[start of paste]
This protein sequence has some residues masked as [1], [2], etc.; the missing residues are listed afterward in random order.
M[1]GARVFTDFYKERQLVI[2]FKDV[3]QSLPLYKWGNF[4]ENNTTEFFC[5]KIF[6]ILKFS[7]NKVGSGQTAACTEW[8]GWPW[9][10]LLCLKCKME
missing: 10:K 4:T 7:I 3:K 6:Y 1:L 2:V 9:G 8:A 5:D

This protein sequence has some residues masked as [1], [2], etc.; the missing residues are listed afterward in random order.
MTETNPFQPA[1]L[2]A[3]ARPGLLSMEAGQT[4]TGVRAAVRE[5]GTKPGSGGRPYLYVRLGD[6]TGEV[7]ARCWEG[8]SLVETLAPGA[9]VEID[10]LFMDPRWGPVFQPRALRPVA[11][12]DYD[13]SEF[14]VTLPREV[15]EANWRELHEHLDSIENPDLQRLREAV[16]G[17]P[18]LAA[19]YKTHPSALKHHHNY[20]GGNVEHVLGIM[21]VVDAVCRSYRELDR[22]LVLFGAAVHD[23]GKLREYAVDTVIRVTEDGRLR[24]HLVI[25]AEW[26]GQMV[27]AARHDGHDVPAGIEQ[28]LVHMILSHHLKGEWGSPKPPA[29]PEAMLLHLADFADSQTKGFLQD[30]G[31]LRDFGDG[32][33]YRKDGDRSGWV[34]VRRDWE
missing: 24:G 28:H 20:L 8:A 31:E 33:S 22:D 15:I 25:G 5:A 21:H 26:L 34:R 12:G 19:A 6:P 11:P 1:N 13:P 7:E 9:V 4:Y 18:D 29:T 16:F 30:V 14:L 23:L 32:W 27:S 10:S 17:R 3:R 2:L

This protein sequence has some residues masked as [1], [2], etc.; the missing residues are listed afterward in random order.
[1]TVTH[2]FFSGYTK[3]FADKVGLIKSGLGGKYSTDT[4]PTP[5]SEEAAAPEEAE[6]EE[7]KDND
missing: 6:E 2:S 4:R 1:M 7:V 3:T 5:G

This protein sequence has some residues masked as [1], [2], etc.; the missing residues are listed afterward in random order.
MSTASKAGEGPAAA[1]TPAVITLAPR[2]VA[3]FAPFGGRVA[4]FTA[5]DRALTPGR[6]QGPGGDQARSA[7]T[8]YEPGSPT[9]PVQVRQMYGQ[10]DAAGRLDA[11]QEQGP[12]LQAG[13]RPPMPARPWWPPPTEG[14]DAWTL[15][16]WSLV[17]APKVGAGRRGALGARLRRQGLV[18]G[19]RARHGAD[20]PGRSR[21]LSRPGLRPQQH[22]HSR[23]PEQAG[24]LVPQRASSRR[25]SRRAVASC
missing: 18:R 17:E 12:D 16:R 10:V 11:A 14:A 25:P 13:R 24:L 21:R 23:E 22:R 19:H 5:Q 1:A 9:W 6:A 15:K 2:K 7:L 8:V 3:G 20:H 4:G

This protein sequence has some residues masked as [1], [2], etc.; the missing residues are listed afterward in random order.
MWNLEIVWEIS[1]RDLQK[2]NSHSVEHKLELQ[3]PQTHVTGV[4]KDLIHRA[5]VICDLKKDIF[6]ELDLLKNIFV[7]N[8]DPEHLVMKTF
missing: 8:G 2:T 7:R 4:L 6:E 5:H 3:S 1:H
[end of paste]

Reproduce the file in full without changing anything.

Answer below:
This protein sequence has some residues masked as [1], [2], etc.; the missing residues are listed afterward in random order.
M[1]GARVFTDFYKERQLVI[2]FKDV[3]QSLPLYKWGNF[4]ENNTTEFFC[5]KIF[6]ILKFS[7]NKVGSGQTAACTEW[8]GWPW[9][10]LLCLKCKME
missing: 10:K 4:T 7:I 3:K 6:Y 1:L 2:V 9:G 8:A 5:D

This protein sequence has some residues masked as [1], [2], etc.; the missing residues are listed afterward in random order.
MTETNPFQPA[1]L[2]A[3]ARPGLLSMEAGQT[4]TGVRAAVRE[5]GTKPGSGGRPYLYVRLGD[6]TGEV[7]ARCWEG[8]SLVETLAPGA[9]VEID[10]LFMDPRWGPVFQPRALRPVA[11][12]DYD[13]SEF[14]VTLPREV[15]EANWRELHEHLDSIENPDLQRLREAV[16]G[17]P[18]LAA[19]YKTHPSALKHHHNY[20]GGNVEHVLGIM[21]VVDAVCRSYRELDR[22]LVLFGAAVHD[23]GKLREYAVDTVIRVTEDGRLR[24]HLVI[25]AEW[26]GQMV[27]AARHDGHDVPAGIEQ[28]LVHMILSHHLKGEWGSPKPPA[29]PEAMLLHLADFADSQTKGFLQD[30]G[31]LRDFGDG[32][33]YRKDGDRSGWV[34]VRRDWE
missing: 24:G 28:H 20:L 8:A 31:E 33:S 22:D 15:I 25:G 5:A 21:H 26:L 34:R 12:G 19:A 6:P 11:P 1:N 13:P 7:E 9:V 4:Y 18:D 29:T 16:F 30:V 14:L 23:L 32:W 27:S 10:S 17:R 3:R 2:L

This protein sequence has some residues masked as [1], [2], etc.; the missing residues are listed afterward in random order.
[1]TVTH[2]FFSGYTK[3]FADKVGLIKSGLGGKYSTDT[4]PTP[5]SEEAAAPEEAE[6]EE[7]KDND
missing: 6:E 2:S 4:R 1:M 7:V 3:T 5:G

This protein sequence has some residues masked as [1], [2], etc.; the missing residues are listed afterward in random order.
MSTASKAGEGPAAA[1]TPAVITLAPR[2]VA[3]FAPFGGRVA[4]FTA[5]DRALTPGR[6]QGPGGDQARSA[7]T[8]YEPGSPT[9]PVQVRQMYGQ[10]DAAGRLDA[11]QEQGP[12]LQAG[13]RPPMPARPWWPPPTEG[14]DAWTL[15][16]WSLV[17]APKVGAGRRGALGARLRRQGLV[18]G[19]RARHGAD[20]PGRSR[21]LSRPGLRPQQH[22]HSR[23]PEQAG[24]LVPQRASSRR[25]SRRAVASC
missing: 18:R 17:E 12:D 16:R 10:V 11:A 14:A 25:P 13:R 24:L 21:R 23:E 22:R 19:H 5:Q 1:A 9:W 6:A 15:K 2:K 7:L 8:V 3:G 20:H 4:G

This protein sequence has some residues masked as [1], [2], etc.; the missing residues are listed afterward in random order.
MWNLEIVWEIS[1]RDLQK[2]NSHSVEHKLELQ[3]PQTHVTGV[4]KDLIHRA[5]VICDLKKDIF[6]ELDLLKNIFV[7]N[8]DPEHLVMKTF
missing: 8:G 2:T 7:R 4:L 6:E 5:H 3:S 1:H